Mindless Sheep

Actual Irish sheep taken by yours truly in 2008.

It’s been my experience that when people discuss a controversial issue concerning the Catholic Church, sooner or later, someone in opposition to the Church will argue that Catholic are “mindless sheep”.  We’re not capable of independent thought and we follow whatever the Church teaches without thinking it through for ourselves.  I’ve personally been called a “mindless sheep” more times than I can count.

This pseudo-argument puzzles me.  Many of these same people who will vote to reelect the current occupant of the White House because they’re still waiting for “hope and change” think I’m a sheep because I choose to believe the Son of God and the Church He created.

I’m curious.  At what point does a faithful follower cross the line into “sheephood?   Surely my belief in the Ten Commandments isn’t it.  Even people who have no religious faith at all are against murder.  (Unless the victim hasn’t been born yet, but that’s a topic for another day.)

I believe that Jesus became one of us, died, and was crucified to save us from our sins.  Billions of people share that belief.  Are we all mindless sheep?  I think even our moth ruthless detractors would give us that one.

So, when does one become a sheep?  I think a lot of haters believe that agreeing with the Church and disagreeing  with them qualifies us for sheepdom.  To pro-abortionists, the fact that we believe in the sacredness of ALL human life is sheeplike.  Despite the fact that our support of all life comes directly from the before-mentioned Commandments, somehow extending the prohibition against murder to our future citizens puts us into some brainless caste.

Here’s the thing.  I (and I hope you) believe what the Church teaches.  I don’t fall thoughtlessly in line with every word that comes out of the Vatican (or from my local ordinary) but I’m committed to learning everything I can about an issue.  When I do, the truth invariable comes down on the side of the Church.  How can this be?  Maybe it has something to do with Jesus’ statement to Peter and the other Apostles, “whoever hears you, hears me.”  Could it be that He wasn’t kidding?  Did He really mean it?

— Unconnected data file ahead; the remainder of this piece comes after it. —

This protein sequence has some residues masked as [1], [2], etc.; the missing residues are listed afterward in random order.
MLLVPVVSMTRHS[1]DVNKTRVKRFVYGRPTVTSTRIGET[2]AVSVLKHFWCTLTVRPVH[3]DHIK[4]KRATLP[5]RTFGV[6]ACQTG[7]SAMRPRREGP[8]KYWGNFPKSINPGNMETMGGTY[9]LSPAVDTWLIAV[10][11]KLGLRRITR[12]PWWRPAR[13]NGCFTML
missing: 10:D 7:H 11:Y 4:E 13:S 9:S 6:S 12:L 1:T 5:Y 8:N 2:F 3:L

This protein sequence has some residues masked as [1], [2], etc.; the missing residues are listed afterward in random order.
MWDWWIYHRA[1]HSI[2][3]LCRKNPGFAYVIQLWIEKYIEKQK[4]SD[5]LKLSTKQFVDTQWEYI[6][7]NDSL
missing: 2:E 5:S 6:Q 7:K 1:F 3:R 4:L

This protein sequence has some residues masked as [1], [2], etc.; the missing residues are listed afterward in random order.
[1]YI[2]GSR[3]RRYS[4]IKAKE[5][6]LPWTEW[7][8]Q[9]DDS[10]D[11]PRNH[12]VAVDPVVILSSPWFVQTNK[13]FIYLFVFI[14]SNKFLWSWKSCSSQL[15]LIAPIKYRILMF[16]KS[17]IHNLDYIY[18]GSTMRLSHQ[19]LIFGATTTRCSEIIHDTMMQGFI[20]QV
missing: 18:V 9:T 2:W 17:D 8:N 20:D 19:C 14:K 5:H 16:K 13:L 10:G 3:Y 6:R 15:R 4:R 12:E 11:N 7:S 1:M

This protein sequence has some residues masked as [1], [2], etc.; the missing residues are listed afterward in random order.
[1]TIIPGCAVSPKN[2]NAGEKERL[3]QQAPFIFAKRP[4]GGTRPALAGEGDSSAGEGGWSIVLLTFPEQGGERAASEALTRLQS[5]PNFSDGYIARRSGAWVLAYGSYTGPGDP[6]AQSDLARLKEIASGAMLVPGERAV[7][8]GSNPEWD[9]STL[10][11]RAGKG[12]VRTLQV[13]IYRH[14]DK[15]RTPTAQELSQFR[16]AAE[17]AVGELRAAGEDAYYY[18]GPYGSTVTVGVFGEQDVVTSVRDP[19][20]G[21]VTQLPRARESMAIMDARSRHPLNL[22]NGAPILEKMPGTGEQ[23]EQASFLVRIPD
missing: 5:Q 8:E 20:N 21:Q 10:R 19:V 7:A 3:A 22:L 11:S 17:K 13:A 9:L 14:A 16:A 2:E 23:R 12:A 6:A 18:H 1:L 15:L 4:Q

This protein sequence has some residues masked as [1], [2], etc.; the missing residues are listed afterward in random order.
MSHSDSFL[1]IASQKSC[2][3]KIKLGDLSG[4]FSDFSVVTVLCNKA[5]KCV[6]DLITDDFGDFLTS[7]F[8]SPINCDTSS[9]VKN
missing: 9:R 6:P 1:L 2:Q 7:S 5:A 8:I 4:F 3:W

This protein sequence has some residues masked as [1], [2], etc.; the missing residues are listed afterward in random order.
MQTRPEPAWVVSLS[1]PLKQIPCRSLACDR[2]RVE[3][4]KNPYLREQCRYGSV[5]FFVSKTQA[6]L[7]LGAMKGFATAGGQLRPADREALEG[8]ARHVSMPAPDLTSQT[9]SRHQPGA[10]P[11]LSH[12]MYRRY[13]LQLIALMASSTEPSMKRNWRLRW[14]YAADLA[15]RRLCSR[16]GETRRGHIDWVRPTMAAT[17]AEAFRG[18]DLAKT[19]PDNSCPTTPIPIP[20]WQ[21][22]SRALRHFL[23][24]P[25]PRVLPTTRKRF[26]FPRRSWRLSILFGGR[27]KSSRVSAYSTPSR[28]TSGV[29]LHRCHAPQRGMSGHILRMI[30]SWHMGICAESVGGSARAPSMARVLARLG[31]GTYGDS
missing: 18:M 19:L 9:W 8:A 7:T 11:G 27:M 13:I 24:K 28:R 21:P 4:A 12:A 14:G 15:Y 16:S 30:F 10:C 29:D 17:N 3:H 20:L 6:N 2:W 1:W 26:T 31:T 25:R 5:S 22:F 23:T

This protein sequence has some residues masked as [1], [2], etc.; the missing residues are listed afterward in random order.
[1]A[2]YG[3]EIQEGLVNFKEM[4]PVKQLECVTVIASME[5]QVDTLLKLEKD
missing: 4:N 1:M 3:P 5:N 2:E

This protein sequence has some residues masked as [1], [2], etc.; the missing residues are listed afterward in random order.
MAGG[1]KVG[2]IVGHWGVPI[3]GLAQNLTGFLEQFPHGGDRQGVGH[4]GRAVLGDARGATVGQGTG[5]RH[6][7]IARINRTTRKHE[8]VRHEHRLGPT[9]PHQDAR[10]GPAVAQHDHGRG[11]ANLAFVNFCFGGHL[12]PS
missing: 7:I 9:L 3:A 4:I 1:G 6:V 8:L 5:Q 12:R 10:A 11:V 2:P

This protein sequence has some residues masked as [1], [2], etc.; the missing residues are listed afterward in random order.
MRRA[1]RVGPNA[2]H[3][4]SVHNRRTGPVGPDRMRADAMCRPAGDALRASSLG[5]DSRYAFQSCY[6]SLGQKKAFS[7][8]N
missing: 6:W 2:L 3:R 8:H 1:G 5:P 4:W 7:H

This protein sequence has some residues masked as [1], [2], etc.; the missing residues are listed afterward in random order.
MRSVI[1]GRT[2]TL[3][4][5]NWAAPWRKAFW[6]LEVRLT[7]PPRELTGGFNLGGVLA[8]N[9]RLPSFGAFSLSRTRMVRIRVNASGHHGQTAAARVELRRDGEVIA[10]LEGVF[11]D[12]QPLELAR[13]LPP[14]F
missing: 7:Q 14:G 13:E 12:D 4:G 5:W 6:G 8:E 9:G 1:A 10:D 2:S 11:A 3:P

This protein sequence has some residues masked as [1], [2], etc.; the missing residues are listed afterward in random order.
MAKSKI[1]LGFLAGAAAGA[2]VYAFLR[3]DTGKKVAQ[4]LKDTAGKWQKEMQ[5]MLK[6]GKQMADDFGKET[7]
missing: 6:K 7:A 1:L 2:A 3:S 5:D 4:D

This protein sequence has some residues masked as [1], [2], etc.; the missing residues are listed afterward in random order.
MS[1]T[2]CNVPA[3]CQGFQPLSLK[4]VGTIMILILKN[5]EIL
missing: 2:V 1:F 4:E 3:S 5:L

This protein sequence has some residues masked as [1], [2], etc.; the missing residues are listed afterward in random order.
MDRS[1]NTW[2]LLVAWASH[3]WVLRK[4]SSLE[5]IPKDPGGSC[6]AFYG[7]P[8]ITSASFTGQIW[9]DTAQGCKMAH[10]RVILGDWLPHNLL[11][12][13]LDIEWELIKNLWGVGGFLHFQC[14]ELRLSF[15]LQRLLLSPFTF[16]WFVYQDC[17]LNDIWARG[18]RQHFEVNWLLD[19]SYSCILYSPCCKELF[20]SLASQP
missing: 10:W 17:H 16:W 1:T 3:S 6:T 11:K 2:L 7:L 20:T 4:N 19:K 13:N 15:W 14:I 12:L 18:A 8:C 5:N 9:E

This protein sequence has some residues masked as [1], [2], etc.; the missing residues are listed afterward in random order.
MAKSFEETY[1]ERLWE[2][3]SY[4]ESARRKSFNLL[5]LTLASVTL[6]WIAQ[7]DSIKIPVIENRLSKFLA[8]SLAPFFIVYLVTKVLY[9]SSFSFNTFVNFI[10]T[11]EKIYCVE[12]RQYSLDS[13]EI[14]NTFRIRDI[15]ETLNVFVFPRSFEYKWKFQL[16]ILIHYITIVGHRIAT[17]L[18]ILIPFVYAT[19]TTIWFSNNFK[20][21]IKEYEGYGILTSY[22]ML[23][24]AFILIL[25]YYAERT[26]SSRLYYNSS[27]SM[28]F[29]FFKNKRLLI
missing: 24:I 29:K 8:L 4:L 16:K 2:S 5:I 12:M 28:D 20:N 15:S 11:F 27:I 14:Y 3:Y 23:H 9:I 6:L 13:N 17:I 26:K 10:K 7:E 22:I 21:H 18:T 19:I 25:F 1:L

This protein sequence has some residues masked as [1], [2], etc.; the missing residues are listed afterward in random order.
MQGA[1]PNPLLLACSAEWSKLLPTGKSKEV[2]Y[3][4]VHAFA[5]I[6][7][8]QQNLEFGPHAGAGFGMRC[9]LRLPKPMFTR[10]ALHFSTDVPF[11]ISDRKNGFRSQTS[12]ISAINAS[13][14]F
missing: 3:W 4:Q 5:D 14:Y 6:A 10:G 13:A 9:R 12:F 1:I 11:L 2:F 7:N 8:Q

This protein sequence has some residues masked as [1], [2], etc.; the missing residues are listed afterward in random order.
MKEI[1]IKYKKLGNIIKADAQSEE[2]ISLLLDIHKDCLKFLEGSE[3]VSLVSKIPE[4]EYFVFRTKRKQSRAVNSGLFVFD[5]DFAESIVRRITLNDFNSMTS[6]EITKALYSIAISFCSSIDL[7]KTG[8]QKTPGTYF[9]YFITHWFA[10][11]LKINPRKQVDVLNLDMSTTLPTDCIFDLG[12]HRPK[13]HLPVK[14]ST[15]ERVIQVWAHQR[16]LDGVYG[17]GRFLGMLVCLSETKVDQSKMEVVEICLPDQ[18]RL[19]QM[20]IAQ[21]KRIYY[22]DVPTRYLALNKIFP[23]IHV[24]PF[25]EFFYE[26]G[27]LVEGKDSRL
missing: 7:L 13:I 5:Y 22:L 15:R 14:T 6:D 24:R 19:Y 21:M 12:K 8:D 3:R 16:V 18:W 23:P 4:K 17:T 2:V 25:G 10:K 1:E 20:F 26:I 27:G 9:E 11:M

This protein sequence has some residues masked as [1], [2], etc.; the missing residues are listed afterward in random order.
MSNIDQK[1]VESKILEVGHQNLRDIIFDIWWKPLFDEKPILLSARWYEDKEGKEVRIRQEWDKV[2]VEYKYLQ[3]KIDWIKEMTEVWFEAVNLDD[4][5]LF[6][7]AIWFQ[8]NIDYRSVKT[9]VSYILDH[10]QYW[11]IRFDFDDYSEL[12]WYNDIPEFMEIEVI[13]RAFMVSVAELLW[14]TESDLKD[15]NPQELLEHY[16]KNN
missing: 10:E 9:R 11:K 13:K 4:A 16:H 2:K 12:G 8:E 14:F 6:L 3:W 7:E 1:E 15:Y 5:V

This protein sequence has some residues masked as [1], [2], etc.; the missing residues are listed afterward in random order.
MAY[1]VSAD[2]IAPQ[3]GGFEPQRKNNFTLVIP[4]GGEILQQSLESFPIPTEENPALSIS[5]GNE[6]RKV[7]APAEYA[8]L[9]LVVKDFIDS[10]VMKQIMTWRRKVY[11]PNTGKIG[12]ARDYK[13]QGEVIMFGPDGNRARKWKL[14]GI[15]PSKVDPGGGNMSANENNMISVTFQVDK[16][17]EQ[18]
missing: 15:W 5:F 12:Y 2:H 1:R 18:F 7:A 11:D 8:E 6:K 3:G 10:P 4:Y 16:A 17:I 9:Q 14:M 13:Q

I believe that He did.  Does that make me mindless?  I don’t think so.  Not anymore mindless than anyone who chooses to put their faith in something outside themselves.

 I don’t think that anti-Catholics are mindless.  I just think they’re wrong.

5 Responses

  1. We “mindless sheep” weight the situation and then decide to follow the rules set
    down for us by God. Is this so wrong?

  2. No, it’s not wrong! If I’m a sheep, at least I’m following the right shepherd1

  3. Thank you for your faithful witness and topic. I pretty much agree with what you have set forth. However — this issue can be expanded a bit into other swirling waters of discussion. What if you have a pastor who isn’t fully faithful to the magisterium? What if you have a pastor who creates his own liturgical ‘innovations?’ What if you have an un-inspired pastor that doesn’t want to start programs and get people really involved? etc., etc. We have people (perhaps deacons included) who will submit mindlessly to these because of a perception that whatever ‘father does’ is what we should do. There is a parish nearby where the pastor washed four women’s feet on Holy Thursday – no men and not 12 people. Your thoughts?

  4. That can be a problem. I’m lucky in that I’m director of a chapel and am pretty much in charge of the liturgy. But, I have worked with priests who do whatever they want. (Washing women’s feet on Holy Thursday is a good example).

    As deacons, it’s our responsibility to correct such errors, but it’s not always easy. Even though you and I serve at the pleasure of the (Arch)bishop, many pastors don’t feel that way and expect us to go along with them no matter what. My solution was to get myself reassigned but I know that’s not the best solution. If I had it to do over again, I would be more forceful. In fact, there are some abuses in place at my current assignment. (For example, we have the Easter Vigil at 4:30 in the afternoon.) I let it go this year because I’m still trying to gain the respect and cooperation of a congregation that’s still hurting at the lack of a full-time priest. But, next year, we will do it the right way, even if the priest and I are the only ones who show up.

    BTW, Deacon, kudos to you and your wife for your excellent podcast.

  5. […] Mindless Sheep (deaconcast.com) Share this:TwitterFacebookLike this:LikeBe the first to like this post. […]

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